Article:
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Did You Register Your Drone? You Could Get Your Money Back.

It turns out the FAA isn't actually allowed to have a drone registry, so the agency is offering to refund your money and expunge your data from the record.
This story originally appeared on PCMag
Did You Register Your Drone? You Could Get Your Money Back.
Image credit: via PC Mag

Remember that $5 you paid to register your drone with the Federal Aviation Administration? It turns out the FAA isn't actually allowed to have a drone registry, so the agency is offering to refund your money and expunge your data from the record.

The FAA won't automatically mail you a check, however. You'll have to download a form and mail it to the agency, Recode reports. The FAA will then delete your drone and other personal information from its record and electronically deposit $5 into your bank account.

The FAA previously required that commercial and private drone operators register their craft, pay the fee and affix a unique identification code to their drone. But a court ruled in May that the agency was unlawfully applying its registration requirement to private drone operators, citing a federal statute that prohibits the agency from making any rules or regulations that apply to model aircraft.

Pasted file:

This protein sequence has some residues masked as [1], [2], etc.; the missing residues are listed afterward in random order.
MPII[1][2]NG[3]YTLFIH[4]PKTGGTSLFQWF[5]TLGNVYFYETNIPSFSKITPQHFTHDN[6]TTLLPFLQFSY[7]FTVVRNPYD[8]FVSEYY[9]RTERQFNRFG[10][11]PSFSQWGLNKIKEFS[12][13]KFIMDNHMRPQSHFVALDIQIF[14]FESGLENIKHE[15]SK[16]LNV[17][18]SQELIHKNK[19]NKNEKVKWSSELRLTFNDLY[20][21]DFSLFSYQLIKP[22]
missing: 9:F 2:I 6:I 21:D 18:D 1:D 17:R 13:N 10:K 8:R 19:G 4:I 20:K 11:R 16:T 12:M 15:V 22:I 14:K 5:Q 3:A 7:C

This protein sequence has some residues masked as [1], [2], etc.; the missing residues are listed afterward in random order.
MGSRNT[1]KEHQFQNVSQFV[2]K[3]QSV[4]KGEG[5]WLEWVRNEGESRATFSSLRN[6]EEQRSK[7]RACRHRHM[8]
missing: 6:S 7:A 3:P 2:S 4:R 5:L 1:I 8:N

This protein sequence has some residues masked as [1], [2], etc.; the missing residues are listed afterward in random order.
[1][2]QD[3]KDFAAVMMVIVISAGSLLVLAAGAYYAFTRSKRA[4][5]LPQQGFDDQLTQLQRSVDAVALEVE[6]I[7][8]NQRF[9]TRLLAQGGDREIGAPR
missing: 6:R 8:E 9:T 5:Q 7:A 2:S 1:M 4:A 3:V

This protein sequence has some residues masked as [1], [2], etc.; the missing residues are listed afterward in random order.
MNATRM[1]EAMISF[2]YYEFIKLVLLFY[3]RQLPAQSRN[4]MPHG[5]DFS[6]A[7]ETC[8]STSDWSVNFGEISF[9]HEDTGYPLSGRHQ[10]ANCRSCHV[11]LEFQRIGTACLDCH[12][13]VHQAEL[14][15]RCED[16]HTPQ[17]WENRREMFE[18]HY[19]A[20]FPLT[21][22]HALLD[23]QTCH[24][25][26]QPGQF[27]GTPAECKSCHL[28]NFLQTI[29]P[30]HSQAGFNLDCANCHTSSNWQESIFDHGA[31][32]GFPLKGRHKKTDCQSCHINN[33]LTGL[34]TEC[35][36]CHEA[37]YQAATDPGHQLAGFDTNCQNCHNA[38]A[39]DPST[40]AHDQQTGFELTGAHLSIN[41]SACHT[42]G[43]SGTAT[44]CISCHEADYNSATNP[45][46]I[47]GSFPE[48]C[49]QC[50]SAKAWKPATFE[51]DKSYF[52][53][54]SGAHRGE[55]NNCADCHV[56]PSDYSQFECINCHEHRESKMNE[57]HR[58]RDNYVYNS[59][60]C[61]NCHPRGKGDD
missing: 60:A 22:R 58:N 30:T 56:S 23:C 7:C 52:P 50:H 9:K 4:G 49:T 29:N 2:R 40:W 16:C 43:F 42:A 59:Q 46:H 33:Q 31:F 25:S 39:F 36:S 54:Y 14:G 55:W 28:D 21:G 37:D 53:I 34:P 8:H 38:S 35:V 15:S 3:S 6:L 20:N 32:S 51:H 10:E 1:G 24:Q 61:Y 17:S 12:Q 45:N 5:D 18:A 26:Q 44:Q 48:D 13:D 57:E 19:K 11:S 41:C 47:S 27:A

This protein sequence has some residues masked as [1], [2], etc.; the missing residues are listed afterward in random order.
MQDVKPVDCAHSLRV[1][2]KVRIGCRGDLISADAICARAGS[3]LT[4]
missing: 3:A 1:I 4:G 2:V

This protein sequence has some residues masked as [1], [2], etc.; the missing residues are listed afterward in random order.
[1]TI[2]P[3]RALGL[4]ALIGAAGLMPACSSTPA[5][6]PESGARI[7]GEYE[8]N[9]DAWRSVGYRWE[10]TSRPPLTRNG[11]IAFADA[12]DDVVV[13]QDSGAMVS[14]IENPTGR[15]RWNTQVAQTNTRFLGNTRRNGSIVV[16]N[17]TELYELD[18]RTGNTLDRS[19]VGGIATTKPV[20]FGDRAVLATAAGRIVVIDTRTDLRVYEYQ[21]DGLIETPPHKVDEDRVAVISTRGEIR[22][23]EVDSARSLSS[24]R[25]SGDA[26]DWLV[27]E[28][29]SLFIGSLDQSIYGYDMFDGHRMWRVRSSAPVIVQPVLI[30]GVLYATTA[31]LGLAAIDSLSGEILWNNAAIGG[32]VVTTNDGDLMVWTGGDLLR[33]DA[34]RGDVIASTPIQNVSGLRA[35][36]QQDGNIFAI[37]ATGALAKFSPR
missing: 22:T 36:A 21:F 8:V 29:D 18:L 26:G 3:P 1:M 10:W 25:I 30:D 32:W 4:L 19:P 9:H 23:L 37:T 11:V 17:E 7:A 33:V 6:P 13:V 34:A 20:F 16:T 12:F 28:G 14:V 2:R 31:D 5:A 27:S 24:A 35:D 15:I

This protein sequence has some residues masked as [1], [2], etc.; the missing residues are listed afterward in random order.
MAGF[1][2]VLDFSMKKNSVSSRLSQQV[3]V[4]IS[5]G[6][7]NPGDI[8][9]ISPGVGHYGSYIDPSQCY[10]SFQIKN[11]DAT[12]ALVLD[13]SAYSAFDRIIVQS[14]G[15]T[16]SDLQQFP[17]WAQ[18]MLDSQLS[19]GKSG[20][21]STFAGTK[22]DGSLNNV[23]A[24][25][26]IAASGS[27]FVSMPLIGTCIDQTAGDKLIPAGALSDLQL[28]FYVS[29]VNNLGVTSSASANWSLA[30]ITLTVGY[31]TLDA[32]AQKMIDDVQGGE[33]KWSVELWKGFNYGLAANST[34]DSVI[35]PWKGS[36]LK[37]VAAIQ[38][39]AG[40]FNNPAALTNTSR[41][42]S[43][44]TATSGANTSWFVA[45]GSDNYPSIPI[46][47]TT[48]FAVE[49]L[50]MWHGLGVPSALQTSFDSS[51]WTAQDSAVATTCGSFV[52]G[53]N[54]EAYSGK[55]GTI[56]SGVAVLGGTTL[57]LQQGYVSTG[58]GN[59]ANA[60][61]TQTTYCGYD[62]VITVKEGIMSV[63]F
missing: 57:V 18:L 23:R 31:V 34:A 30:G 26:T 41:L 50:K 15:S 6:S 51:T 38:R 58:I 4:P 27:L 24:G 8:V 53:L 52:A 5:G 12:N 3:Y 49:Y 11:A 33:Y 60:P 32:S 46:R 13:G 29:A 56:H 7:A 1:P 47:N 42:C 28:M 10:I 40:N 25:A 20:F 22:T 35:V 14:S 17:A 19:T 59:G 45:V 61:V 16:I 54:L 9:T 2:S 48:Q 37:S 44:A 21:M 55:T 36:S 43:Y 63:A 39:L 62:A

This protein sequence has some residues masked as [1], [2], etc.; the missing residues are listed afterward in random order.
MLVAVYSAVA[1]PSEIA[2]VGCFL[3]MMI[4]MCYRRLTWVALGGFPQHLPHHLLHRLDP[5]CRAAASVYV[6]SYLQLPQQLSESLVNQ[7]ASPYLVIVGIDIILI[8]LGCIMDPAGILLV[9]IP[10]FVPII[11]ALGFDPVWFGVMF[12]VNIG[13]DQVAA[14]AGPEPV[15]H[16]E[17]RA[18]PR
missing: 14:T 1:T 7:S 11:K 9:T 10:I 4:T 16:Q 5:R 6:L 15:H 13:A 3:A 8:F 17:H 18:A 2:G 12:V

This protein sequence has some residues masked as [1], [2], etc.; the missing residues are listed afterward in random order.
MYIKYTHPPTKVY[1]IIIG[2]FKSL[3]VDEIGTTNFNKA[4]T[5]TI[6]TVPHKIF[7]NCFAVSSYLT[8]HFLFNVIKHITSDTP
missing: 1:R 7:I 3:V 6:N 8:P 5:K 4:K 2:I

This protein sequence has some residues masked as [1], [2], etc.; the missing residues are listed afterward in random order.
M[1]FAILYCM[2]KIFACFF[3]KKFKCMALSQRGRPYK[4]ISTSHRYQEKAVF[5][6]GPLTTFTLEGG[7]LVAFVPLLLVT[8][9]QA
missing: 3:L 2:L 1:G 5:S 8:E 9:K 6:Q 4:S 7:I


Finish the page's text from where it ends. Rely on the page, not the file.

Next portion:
The decision does not apply to commercial craft, which must still be registered. Nor does it exempt personal drones from prohibited flying, including flying within 5 miles of an airport without first obtaining permission.

As of early May, more than 820,000 drone operators had registered, according to FAA Administrator Michael Huerta. While it's unclear if all of those are private owners, the agency could still be on the hook for refunding millions of dollars in fees.

The FAA said it is working on updating its drone regulations to comply with the court's order. It encouraged new private drone owners to continue to register even though they are no longer required to do so. This might all be an exercise in futility since, as Recode also notes, the FAA is also working on a remote drone identification system.

This story originally appeared on PCMag

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